To paraphrase an old expression, “you can never be too rich, too good-looking, or…have too many backup copies of your files.”
We all know we should back up our files, and…we all learn the hard way what happens if we don’t. I have become particularly sensitive to this after a server crash – I have external drives hanging off almost every USB port in my computer. Our resident IT guru recently posted on a network utility, and it put me in mind of one of my favorite go-to programs, and hence the topic of this post: The Best SolidWorks Tip That Isn’t A SolidWorks Tip.
The utility is a simple but very overlooked one called Robocopy, or Robust File Copy. It is a command-line program that has shipped with Windows since Vista but can be downloaded and compatibly run with XP as part of the Windows Server 2003 Resource Kit. The key distinction between it and using any number of tools, such as Windows Explorer, is that it only copies files that have changed since the last copy. Hence, your first backup will take the same amount of time as any other method, but subsequent backups will be very quick. Additionally, there are options for accurately replicating the destination folders even if the sources have changed, i.e., you’ve deleted/moved folders or files. Of course, there are ways to use wildcards to denote only certain file types, and exceptions to folder lists as well. Plus – and this is big plus – the command will recursively keep retrying if there is an error, such as loss of network connectivity. A typical command line (I throw these into batch files for ease) might read:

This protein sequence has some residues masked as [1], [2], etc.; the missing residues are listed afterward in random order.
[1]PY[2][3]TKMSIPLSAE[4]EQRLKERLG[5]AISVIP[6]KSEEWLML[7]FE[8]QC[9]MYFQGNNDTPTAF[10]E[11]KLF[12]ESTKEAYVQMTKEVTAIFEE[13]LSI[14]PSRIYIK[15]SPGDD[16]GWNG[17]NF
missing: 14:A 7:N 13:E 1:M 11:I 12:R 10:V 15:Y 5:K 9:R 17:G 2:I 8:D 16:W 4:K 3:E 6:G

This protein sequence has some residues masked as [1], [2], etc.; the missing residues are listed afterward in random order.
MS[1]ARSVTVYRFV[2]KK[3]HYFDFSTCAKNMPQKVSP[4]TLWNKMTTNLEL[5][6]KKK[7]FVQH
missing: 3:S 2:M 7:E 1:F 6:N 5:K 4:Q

Robocopy c:\sourcedirectory n:\destinationdirectory /s /purge
This example will copy all files, including subdirectories, and delete any no longer existent files.
Like any command line utility, all the options and examples can be listed by typing Robocopy /? at the command window prompt. And if you Google around enough, you’ll even see some free GUI front ends out there on Microsoft TechNet.
So…what does this Tech Tip have to do with SolidWorks? Let’s see….ever had to remodel a part or lay out a drawing or assembly after a computer problem of some sort, and your computer or server hadn't been backed up recently? That’s what I’m talking about!